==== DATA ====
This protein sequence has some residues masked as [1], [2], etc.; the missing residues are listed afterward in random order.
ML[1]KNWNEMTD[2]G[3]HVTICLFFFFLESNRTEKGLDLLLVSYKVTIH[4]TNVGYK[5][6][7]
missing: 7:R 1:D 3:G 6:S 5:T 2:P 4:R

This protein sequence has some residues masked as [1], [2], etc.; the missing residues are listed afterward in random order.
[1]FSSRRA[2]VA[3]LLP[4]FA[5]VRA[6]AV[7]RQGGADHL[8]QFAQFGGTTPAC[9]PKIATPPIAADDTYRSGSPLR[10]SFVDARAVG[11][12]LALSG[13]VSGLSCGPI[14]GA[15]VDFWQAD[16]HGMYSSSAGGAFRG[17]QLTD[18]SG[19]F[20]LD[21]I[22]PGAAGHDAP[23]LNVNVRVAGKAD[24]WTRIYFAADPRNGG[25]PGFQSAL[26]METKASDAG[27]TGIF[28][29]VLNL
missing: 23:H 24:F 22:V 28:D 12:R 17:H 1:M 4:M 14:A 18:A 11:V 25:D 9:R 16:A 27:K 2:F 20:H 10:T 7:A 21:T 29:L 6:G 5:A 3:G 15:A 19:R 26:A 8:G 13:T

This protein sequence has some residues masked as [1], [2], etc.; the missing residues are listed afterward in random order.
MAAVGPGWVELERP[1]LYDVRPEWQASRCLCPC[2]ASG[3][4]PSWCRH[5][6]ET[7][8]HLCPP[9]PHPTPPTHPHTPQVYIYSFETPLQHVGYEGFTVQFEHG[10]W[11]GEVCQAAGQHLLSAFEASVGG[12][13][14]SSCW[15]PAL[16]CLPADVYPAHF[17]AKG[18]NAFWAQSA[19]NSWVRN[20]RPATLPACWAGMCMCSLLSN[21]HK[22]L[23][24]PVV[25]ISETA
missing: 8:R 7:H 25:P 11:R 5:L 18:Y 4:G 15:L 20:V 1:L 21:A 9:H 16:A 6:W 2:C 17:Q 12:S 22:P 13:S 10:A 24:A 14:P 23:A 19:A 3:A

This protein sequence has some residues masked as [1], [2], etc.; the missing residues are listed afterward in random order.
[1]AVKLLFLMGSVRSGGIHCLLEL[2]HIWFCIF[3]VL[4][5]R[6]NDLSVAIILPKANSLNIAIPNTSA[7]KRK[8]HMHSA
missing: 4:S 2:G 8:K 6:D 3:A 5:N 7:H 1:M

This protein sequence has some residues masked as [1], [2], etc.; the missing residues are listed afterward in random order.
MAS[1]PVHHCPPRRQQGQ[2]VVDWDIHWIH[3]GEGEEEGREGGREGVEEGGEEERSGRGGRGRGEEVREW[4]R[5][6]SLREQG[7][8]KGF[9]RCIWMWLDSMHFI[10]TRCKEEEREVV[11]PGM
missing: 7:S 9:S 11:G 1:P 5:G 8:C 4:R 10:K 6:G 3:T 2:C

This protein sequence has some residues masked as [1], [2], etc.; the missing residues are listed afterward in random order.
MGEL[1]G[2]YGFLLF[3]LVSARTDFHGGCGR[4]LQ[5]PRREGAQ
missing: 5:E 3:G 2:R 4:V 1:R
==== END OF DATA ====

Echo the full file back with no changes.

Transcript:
This protein sequence has some residues masked as [1], [2], etc.; the missing residues are listed afterward in random order.
ML[1]KNWNEMTD[2]G[3]HVTICLFFFFLESNRTEKGLDLLLVSYKVTIH[4]TNVGYK[5][6][7]
missing: 7:R 1:D 3:G 6:S 5:T 2:P 4:R

This protein sequence has some residues masked as [1], [2], etc.; the missing residues are listed afterward in random order.
[1]FSSRRA[2]VA[3]LLP[4]FA[5]VRA[6]AV[7]RQGGADHL[8]QFAQFGGTTPAC[9]PKIATPPIAADDTYRSGSPLR[10]SFVDARAVG[11][12]LALSG[13]VSGLSCGPI[14]GA[15]VDFWQAD[16]HGMYSSSAGGAFRG[17]QLTD[18]SG[19]F[20]LD[21]I[22]PGAAGHDAP[23]LNVNVRVAGKAD[24]WTRIYFAADPRNGG[25]PGFQSAL[26]METKASDAG[27]TGIF[28][29]VLNL
missing: 23:H 24:F 22:V 28:D 12:R 17:H 1:M 4:M 14:A 18:A 11:V 25:D 9:R 16:A 27:K 2:F 20:H 10:T 7:A 21:T 29:L 6:G 5:A 3:G 15:A 19:R 26:A 8:G 13:T

This protein sequence has some residues masked as [1], [2], etc.; the missing residues are listed afterward in random order.
MAAVGPGWVELERP[1]LYDVRPEWQASRCLCPC[2]ASG[3][4]PSWCRH[5][6]ET[7][8]HLCPP[9]PHPTPPTHPHTPQVYIYSFETPLQHVGYEGFTVQFEHG[10]W[11]GEVCQAAGQHLLSAFEASVGG[12][13][14]SSCW[15]PAL[16]CLPADVYPAHF[17]AKG[18]NAFWAQSA[19]NSWVRN[20]RPATLPACWAGMCMCSLLSN[21]HK[22]L[23][24]PVV[25]ISETA
missing: 8:R 7:H 25:P 11:R 5:L 18:Y 4:G 15:L 20:V 1:L 21:A 9:H 16:A 6:W 2:C 17:Q 12:S 22:P 13:S 10:A 24:A 14:P 23:A 19:A 3:A

This protein sequence has some residues masked as [1], [2], etc.; the missing residues are listed afterward in random order.
[1]AVKLLFLMGSVRSGGIHCLLEL[2]HIWFCIF[3]VL[4][5]R[6]NDLSVAIILPKANSLNIAIPNTSA[7]KRK[8]HMHSA
missing: 4:S 2:G 8:K 6:D 3:A 5:N 7:H 1:M

This protein sequence has some residues masked as [1], [2], etc.; the missing residues are listed afterward in random order.
MAS[1]PVHHCPPRRQQGQ[2]VVDWDIHWIH[3]GEGEEEGREGGREGVEEGGEEERSGRGGRGRGEEVREW[4]R[5][6]SLREQG[7][8]KGF[9]RCIWMWLDSMHFI[10]TRCKEEEREVV[11]PGM
missing: 7:S 9:S 11:G 1:P 5:G 8:C 4:R 10:K 6:G 3:T 2:C

This protein sequence has some residues masked as [1], [2], etc.; the missing residues are listed afterward in random order.
MGEL[1]G[2]YGFLLF[3]LVSARTDFHGGCGR[4]LQ[5]PRREGAQ
missing: 5:E 3:G 2:R 4:V 1:R